Sunday, March 22, 2009

eightyone going out of business

eightyone, a monthly magazine featuring contemporary issues, arts, people, and events in the central Shenandoah Valley, announced that it will publish its final issue in April. Publisher and editor Deona Landes Houff said many businesses have reduced their purchases of ad space and current revenues just don't support continuing publication. Six employees will lose jobs and contributing writers will lose a source of income.
eightyone began publication in 1998 and grew to a circulation of about 13,000 mostly in Augusta and Rockingham counties as well as the cities of Harrisonburg, Staunton, and Waynesboro.
I enjoyed reading eightyone which I'd pick up for free in a store or read while waiting in a lobby. eightyone was, in my opinion, the cream of the local crop of similar publications. I even won a contest a few years ago! But, like others, I wondered how it and similar magazines could survive without subscribers and advertisers that can be fickle even in good times. With the economic downturn hammering long-established newspapers, it isn't too surprising that eightyone found the going especially tough.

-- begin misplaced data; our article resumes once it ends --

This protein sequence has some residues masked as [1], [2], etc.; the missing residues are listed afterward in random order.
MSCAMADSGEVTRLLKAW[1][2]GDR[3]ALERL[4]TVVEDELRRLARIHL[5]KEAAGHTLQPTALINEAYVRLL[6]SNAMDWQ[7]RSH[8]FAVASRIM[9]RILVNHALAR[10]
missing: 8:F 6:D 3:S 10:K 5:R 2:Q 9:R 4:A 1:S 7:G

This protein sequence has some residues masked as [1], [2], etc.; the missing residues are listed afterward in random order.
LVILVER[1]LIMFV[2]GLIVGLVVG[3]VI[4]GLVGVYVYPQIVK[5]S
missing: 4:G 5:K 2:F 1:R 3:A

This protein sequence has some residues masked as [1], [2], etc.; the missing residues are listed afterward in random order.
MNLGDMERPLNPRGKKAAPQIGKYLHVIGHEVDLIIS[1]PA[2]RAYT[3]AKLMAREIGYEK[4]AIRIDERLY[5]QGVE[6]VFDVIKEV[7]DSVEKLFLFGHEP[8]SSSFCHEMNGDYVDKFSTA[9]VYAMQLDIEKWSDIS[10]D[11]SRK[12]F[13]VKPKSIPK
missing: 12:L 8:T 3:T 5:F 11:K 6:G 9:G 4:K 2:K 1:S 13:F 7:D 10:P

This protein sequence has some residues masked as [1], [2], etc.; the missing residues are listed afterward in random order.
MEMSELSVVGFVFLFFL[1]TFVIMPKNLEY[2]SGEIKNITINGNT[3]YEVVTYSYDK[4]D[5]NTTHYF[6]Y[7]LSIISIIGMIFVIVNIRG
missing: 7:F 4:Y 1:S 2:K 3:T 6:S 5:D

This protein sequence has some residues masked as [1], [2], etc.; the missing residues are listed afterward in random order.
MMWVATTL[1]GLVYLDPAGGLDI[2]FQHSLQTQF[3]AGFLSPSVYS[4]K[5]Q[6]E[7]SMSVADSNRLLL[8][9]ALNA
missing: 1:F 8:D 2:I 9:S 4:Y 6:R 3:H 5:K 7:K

eightyone's exit will probably help other regional news and culture magazines such Charlottesville's weekly, The Hook, and Waynesboro's, The New Dominion. Perhaps they'll pick up some advertising and readers. Some solicit donations to help pay costs, but that's a tough sell - with everything available online for free, only the best publications will survive people's and businesses' closed wallets. Besides my donations will go to food pantries, Habit for Humanity, and other organizations helping people truly in need.
eightyone, you will be missed. Thanks for your contributions to the Shenandoah Valley's quality of life.

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